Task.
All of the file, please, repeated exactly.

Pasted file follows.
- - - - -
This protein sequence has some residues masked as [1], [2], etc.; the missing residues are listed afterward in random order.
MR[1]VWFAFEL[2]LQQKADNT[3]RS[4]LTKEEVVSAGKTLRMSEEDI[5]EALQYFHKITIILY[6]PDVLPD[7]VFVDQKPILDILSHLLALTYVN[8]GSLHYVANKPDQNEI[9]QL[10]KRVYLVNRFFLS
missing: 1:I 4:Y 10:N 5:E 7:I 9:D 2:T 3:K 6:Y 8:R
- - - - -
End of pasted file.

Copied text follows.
This protein sequence has some residues masked as [1], [2], etc.; the missing residues are listed afterward in random order.
MR[1]VWFAFEL[2]LQQKADNT[3]RS[4]LTKEEVVSAGKTLRMSEEDI[5]EALQYFHKITIILY[6]PDVLPD[7]VFVDQKPILDILSHLLALTYVN[8]GSLHYVANKPDQNEI[9]QL[10]KRVYLVNRFFLS
missing: 1:I 4:Y 10:N 5:E 7:I 9:D 2:T 3:K 6:Y 8:R